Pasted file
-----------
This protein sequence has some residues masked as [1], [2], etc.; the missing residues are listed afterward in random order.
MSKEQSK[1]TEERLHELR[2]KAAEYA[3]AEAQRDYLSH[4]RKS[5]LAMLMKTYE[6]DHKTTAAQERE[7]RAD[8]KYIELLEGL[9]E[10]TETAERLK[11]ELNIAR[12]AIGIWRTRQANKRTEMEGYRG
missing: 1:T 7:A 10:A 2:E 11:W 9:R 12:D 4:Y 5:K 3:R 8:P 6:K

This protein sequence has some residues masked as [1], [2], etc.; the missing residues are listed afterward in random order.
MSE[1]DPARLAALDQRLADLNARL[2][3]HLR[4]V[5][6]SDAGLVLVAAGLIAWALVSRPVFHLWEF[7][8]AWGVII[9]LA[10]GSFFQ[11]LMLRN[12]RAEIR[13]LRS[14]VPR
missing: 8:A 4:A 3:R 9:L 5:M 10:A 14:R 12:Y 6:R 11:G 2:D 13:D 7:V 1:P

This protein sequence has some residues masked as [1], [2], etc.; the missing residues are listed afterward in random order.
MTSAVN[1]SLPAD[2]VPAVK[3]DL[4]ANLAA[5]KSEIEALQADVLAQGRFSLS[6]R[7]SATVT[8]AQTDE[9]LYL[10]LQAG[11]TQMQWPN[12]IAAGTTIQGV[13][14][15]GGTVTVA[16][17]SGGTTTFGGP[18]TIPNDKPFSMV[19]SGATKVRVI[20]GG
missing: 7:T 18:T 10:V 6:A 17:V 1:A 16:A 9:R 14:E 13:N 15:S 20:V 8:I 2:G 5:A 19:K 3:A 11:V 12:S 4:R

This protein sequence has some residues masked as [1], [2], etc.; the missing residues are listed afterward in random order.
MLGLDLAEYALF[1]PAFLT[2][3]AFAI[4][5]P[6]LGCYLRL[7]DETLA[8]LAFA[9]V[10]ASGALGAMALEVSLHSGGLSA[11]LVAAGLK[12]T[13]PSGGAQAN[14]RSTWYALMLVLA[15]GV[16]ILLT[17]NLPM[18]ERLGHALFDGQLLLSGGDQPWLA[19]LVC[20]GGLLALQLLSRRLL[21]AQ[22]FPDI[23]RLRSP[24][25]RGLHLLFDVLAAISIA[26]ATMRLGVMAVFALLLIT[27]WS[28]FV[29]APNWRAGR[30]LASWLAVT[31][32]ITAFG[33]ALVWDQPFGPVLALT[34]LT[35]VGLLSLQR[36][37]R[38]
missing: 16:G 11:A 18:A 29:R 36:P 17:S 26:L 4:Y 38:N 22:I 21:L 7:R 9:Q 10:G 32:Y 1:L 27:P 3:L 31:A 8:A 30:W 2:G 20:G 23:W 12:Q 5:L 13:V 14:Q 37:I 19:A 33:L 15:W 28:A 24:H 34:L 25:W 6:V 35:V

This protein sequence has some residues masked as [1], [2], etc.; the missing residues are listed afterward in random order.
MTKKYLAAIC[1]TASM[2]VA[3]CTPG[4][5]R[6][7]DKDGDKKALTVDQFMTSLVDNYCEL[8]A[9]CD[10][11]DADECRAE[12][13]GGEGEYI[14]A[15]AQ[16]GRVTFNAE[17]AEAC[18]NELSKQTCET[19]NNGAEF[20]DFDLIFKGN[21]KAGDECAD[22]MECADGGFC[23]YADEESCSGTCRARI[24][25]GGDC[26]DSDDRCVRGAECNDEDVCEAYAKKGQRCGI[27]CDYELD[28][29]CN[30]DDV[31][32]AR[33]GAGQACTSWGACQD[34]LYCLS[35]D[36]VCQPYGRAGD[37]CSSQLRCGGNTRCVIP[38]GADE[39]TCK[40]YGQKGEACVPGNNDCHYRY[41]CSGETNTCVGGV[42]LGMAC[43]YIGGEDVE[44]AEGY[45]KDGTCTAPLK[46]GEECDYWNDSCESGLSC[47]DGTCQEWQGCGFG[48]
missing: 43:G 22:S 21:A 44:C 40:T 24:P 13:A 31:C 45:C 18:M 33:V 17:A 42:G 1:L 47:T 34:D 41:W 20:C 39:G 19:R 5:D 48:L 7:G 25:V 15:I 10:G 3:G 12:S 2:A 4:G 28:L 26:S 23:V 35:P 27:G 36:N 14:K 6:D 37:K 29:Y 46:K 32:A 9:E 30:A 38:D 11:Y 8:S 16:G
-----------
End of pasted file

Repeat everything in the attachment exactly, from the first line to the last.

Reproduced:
This protein sequence has some residues masked as [1], [2], etc.; the missing residues are listed afterward in random order.
MSKEQSK[1]TEERLHELR[2]KAAEYA[3]AEAQRDYLSH[4]RKS[5]LAMLMKTYE[6]DHKTTAAQERE[7]RAD[8]KYIELLEGL[9]E[10]TETAERLK[11]ELNIAR[12]AIGIWRTRQANKRTEMEGYRG
missing: 1:T 7:A 10:A 2:E 11:W 9:R 12:D 4:Y 5:K 3:R 8:P 6:K

This protein sequence has some residues masked as [1], [2], etc.; the missing residues are listed afterward in random order.
MSE[1]DPARLAALDQRLADLNARL[2][3]HLR[4]V[5][6]SDAGLVLVAAGLIAWALVSRPVFHLWEF[7][8]AWGVII[9]LA[10]GSFFQ[11]LMLRN[12]RAEIR[13]LRS[14]VPR
missing: 8:A 4:A 3:R 9:L 5:M 10:A 14:R 12:Y 6:R 11:G 2:D 13:D 7:V 1:P

This protein sequence has some residues masked as [1], [2], etc.; the missing residues are listed afterward in random order.
MTSAVN[1]SLPAD[2]VPAVK[3]DL[4]ANLAA[5]KSEIEALQADVLAQGRFSLS[6]R[7]SATVT[8]AQTDE[9]LYL[10]LQAG[11]TQMQWPN[12]IAAGTTIQGV[13][14][15]GGTVTVA[16][17]SGGTTTFGGP[18]TIPNDKPFSMV[19]SGATKVRVI[20]GG
missing: 7:T 18:T 10:V 6:A 17:V 1:A 16:A 9:R 14:E 13:N 15:S 20:V 8:I 2:G 5:A 19:K 3:A 11:V 12:S 4:R

This protein sequence has some residues masked as [1], [2], etc.; the missing residues are listed afterward in random order.
MLGLDLAEYALF[1]PAFLT[2][3]AFAI[4][5]P[6]LGCYLRL[7]DETLA[8]LAFA[9]V[10]ASGALGAMALEVSLHSGGLSA[11]LVAAGLK[12]T[13]PSGGAQAN[14]RSTWYALMLVLA[15]GV[16]ILLT[17]NLPM[18]ERLGHALFDGQLLLSGGDQPWLA[19]LVC[20]GGLLALQLLSRRLL[21]AQ[22]FPDI[23]RLRSP[24][25]RGLHLLFDVLAAISIA[26]ATMRLGVMAVFALLLIT[27]WS[28]FV[29]APNWRAGR[30]LASWLAVT[31][32]ITAFG[33]ALVWDQPFGPVLALT[34]LT[35]VGLLSLQR[36][37]R[38]
missing: 16:G 11:A 18:A 29:R 36:P 17:S 26:L 4:Y 38:N 22:I 21:L 7:R 9:Q 10:G 32:Y 1:L 27:P 3:L 31:A 8:A 30:W 2:G 20:G 23:W 12:Q 5:L 13:V 14:Q 37:I 19:A 33:L 15:W 28:A 24:H 34:L 25:W 6:V 35:V

This protein sequence has some residues masked as [1], [2], etc.; the missing residues are listed afterward in random order.
MTKKYLAAIC[1]TASM[2]VA[3]CTPG[4][5]R[6][7]DKDGDKKALTVDQFMTSLVDNYCEL[8]A[9]CD[10][11]DADECRAE[12][13]GGEGEYI[14]A[15]AQ[16]GRVTFNAE[17]AEAC[18]NELSKQTCET[19]NNGAEF[20]DFDLIFKGN[21]KAGDECAD[22]MECADGGFC[23]YADEESCSGTCRARI[24][25]GGDC[26]DSDDRCVRGAECNDEDVCEAYAKKGQRCGI[27]CDYELD[28][29]CN[30]DDV[31][32]AR[33]GAGQACTSWGACQD[34]LYCLS[35]D[36]VCQPYGRAGD[37]CSSQLRCGGNTRCVIP[38]GADE[39]TCK[40]YGQKGEACVPGNNDCHYRY[41]CSGETNTCVGGV[42]LGMAC[43]YIGGEDVE[44]AEGY[45]KDGTCTAPLK[46]GEECDYWNDSCESGLSC[47]DGTCQEWQGCGFG[48]
missing: 43:G 22:S 21:A 44:C 40:T 24:P 13:A 31:C 45:C 18:M 33:V 17:A 42:G 1:L 47:T 34:D 41:W 20:C 39:G 19:R 5:D 48:L 7:G 25:V 15:I 10:G 3:G 12:S 2:A 4:G 28:L 26:S 23:V 35:P 27:G 36:N 14:K 6:D 37:K 29:Y 46:K 32:A 9:E 30:A 38:D 11:Y 8:S 16:G